My husband and I were winding down from the day. Talk meandered around our children, our home, our jobs and unfinished business. Enveloped in chenille, I dog-eared my magazine and padded downstairs for two mugs of tea. I put the kettle on and filled the tea ball. My eyes wandered idly around the kitchen and stopped abruptly on the refrigerator. The moment jolted me like an earthquake. Racing back upstairs, I confronted my husband with the horrible truth.
“Our refrigerator is naked!”
He peered over his Newsweek. “You just went shopping yesterday ...”
“No! Not inside—outside! No pumpkin patch. No turkey farm! Do you know what this means?”
Knowing a rhetorical question when he hears one, my husband deftly met this one with patience and undivided attention.
“It means our children are growing up!” I continued.
He patted my hand, buying a few more moments to reflect on this catastrophe befalling our household. On the brink of tears, I explained.
For years, as the children grew, our refrigerator rivaled the Louvre. Artwork and other creative treasures proudly covered the surface, never leaving in doubt the time of year. When silhouettes of presidents shared billing with lacy hearts and construction-paper groundhogs, it was February. Flowers sprouted in abundance in May.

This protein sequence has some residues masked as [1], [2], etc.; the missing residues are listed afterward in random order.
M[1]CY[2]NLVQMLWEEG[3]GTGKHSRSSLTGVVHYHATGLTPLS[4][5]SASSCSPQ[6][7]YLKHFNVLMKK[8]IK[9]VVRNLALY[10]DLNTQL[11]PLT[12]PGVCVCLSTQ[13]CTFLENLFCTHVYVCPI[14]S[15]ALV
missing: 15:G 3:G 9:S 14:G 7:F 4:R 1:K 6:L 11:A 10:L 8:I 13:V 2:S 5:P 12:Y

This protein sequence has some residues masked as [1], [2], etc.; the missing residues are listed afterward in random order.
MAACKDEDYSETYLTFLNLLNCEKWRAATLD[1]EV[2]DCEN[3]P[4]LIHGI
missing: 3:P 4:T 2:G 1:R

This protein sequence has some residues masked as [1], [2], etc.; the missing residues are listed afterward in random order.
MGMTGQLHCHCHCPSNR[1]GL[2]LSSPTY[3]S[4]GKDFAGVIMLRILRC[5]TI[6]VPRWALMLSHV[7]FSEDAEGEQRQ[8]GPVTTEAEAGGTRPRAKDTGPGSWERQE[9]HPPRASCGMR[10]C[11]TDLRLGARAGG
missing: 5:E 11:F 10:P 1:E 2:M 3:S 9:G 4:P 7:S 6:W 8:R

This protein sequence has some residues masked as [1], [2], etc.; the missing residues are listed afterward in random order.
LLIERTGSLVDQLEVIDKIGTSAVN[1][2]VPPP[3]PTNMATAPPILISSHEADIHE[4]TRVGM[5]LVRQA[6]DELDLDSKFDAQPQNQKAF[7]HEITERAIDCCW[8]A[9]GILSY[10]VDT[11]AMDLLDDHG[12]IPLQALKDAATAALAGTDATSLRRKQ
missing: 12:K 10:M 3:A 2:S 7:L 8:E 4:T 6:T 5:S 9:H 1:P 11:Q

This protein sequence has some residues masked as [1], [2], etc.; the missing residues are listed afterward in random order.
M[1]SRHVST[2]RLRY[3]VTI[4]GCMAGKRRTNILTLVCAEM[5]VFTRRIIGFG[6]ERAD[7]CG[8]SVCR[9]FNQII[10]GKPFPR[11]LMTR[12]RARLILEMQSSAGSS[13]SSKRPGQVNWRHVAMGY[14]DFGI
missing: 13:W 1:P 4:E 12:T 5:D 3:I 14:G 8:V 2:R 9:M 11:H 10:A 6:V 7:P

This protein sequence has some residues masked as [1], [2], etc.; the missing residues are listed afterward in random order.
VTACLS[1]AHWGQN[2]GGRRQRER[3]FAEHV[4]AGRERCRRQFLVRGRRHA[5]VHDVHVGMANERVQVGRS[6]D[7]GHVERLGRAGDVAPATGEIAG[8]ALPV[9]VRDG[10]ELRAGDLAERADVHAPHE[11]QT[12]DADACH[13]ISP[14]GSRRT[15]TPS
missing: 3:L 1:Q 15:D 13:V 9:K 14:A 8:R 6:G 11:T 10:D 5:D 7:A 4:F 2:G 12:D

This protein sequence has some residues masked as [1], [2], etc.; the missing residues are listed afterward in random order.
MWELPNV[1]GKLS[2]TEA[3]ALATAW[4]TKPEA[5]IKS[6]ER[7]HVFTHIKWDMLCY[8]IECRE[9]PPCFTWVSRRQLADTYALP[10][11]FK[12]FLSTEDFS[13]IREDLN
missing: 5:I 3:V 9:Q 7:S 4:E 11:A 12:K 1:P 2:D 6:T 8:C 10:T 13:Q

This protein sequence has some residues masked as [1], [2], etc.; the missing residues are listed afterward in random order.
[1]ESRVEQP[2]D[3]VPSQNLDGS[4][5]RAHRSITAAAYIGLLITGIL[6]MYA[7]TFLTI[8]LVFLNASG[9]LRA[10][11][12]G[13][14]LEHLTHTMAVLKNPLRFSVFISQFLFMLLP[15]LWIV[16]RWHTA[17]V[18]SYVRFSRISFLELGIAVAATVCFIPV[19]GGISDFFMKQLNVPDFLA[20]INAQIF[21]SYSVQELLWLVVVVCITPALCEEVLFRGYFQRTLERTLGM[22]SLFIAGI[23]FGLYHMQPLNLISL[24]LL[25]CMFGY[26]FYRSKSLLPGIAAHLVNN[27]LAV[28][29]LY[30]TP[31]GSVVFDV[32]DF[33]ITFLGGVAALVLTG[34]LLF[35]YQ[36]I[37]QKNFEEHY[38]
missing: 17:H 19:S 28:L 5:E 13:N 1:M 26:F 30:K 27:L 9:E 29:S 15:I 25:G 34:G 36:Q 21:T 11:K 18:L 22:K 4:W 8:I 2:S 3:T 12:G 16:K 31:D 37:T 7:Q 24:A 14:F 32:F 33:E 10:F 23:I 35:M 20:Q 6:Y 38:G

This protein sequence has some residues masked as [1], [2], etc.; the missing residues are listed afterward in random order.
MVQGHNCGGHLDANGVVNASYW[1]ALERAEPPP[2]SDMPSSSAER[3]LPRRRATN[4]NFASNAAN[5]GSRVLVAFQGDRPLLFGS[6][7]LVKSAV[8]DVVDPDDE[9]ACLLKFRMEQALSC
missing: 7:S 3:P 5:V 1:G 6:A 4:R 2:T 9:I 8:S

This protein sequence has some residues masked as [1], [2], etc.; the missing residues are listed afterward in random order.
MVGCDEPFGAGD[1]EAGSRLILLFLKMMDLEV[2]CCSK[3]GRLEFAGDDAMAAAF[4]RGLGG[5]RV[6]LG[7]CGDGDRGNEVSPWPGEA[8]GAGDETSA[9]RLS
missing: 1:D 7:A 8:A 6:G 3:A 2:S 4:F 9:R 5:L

Autumn was the best! In early October, pumpkins from school, scouts, church and babysitter projects appeared on the refrigerator surrounding a sign reading “Mom’s Pumpkin Patch.” One year we put up 87 different examples. Then, the November gobblers. Turkeys by the pound strutted across the fridge, often overflowing onto cabinets.
I found solace on my husband’s shoulder. “No pumpkins, no turkeys, no little children ...”
“It’s OK,” he consoled. “Let’s just enjoy this next stage in their lives.”
“I can’t put that on my refrigerator,“ I sniffed. The teakettle whistled from the kitchen.
My husband leaves for work before I even get up. When I came downstairs the next morning, there on the refrigerator, I saw them. Cut out of a brown shopping bag was a huge, goofy, grinning pumpkin. Beside it, with gaudy pink feathers, was the most beautiful turkey ever made.
I thank God for the child that lives in us all.
The AARP Bulletin’s What I Really Know column comes from our readers. Each month we solicit personal essays on a selected topic and post some of our favorites in print and online. Gretchen E. Hardy is a reader from Auburn, Pa.